Just what the doctor ordered?

If the oil and gas downturn was a common cold affecting the helicopter sector, then the cure might have been found in the growth of the Asia-Pacific market.

It is hard when speaking with industry members to not continuously bring up the effect the low oil price has had on revenues across the rotary-wing community. When we have been talking for so long about the downturn and its effects, the issue almost becomes a caricature of itself.

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However, this black hole in OEMs’ account books, as highlighted by their half-year results, could yet be resolved through sales opportunities in the Asia-Pacific region.

One of the major symptoms of the flatlining offshore industry was the drop of nearly 50% in oil prices in 2014, from a healthy $100 per barrel to around $50-55 – a price that had not been felt since the 2008 global recession.

While many have noted the cyclical nature of the business, some spoken to by RH have argued that the market slump feels like a generational shift, a change not felt by those working within the sector before.

Some even remain optimistic on the future. One analyst said if there was a month or two where the oil price was a number beginning with a 5, much of the volatility and nervousness would dissipate. Indeed, for the first time in a year or so, a couple of quite specialist exploration bids have been released.

As the old idiom goes, as one door closes, albeit on a temporary basis, another one opens.

From the perspective of some of the main OEMs, the civil market has seen a slump in orders. But the gateway to Asia-Pacific could viably be the economic cure OEMs are seeking.

Within Airbus Group’s half year results, revenues for Airbus Helicopters had fallen in Q2 by 8% to €1.529 billion (see p5). However, the company has noted that Asia-Pacific is its fastest growing region in terms of civil/parapublic sales and it has many projects ongoing in the region.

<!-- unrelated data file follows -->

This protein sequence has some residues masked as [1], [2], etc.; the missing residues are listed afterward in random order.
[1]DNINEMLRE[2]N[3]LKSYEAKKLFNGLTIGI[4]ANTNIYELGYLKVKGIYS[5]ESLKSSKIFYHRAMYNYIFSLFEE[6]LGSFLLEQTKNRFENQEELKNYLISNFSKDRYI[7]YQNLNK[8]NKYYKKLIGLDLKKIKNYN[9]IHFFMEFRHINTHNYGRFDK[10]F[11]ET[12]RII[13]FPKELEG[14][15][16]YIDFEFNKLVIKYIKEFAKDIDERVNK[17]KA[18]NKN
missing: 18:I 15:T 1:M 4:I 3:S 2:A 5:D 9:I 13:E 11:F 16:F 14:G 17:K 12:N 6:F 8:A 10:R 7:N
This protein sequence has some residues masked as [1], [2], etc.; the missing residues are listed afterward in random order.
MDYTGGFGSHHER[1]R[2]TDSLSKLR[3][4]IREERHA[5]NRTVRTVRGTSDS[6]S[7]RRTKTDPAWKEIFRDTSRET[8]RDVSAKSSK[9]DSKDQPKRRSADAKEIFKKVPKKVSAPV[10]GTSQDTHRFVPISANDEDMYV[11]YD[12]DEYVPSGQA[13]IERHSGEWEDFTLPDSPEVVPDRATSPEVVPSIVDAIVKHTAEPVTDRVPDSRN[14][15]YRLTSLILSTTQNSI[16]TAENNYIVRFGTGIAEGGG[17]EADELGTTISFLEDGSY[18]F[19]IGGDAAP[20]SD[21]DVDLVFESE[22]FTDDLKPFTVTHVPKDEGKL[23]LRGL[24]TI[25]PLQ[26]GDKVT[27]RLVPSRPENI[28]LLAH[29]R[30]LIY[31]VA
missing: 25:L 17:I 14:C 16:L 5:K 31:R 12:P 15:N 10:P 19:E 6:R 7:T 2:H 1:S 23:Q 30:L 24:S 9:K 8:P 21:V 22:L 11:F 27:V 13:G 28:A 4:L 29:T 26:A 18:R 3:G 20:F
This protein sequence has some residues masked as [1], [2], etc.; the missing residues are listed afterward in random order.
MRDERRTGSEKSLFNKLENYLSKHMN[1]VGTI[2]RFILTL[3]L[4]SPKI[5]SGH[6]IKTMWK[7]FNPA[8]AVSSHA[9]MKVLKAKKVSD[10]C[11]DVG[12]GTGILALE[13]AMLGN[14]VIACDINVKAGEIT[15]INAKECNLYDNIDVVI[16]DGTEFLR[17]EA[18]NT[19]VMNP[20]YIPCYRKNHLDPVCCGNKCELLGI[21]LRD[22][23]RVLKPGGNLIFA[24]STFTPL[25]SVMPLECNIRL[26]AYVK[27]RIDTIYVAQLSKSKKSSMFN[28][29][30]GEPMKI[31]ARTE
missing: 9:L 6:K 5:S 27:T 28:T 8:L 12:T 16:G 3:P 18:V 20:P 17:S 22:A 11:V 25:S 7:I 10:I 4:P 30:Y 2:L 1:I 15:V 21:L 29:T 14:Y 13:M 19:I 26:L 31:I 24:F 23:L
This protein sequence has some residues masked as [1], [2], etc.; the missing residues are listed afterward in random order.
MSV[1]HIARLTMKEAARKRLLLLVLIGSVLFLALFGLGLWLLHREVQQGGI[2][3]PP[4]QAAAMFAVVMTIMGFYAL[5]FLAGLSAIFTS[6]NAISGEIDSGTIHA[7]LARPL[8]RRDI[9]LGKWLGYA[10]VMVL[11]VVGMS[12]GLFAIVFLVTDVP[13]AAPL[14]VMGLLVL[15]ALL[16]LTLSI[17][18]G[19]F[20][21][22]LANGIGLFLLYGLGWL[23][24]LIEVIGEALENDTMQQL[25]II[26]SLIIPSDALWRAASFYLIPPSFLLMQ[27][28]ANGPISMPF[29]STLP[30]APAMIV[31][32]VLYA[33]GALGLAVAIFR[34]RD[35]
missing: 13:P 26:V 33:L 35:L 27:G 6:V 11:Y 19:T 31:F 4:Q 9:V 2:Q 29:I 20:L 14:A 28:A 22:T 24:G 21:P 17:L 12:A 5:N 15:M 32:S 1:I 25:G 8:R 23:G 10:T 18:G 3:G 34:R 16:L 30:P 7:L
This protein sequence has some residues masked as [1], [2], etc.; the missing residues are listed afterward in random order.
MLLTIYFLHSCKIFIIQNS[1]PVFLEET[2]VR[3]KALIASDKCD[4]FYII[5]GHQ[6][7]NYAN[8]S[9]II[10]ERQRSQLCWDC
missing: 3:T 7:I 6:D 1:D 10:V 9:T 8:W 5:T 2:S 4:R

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Bell Helicopter’s half-year results also showed a fall in civil helicopter deliveries of 15 aircraft in comparison with 2015’s Q2 results.

In a similar vein, Bell has also been casting its net wider looking at opportunities in Asia-Pacific, from Vietnam to the Philippines. The company has promoting the number of customer service facilities it has introduced across the region as symbolic of its strength.

At the end of 2015, the Bell fleet in Asia-Pacific had grown by 4.5%. This may grow as countries like Vietnam and Myanmar open up to foreign investment, along with the relaxation of airspace rules in India.

Despite the seeming slowdown in China’s acquisition of civil helicopters, the country added 118 helicopters to its fleet, although this was down by 11% in relation to 2014.

That being said, China still has the potential to be the second-largest helicopter market in the world and earlier this year a deal for an additional 100 H135s was signed with a domestic operator.

In the latest issue of Rotorhub magazine, Shephard’s Asia-Pacific editor Gordon Arthur delves further into the region’s growth and the popularity of certain types in different countries.

OEMs will always be there to offer solutions to the energy sector, especially when the oil price inevitably picks up and stabilises, but until then industry must look at other opportunities to balance the books.

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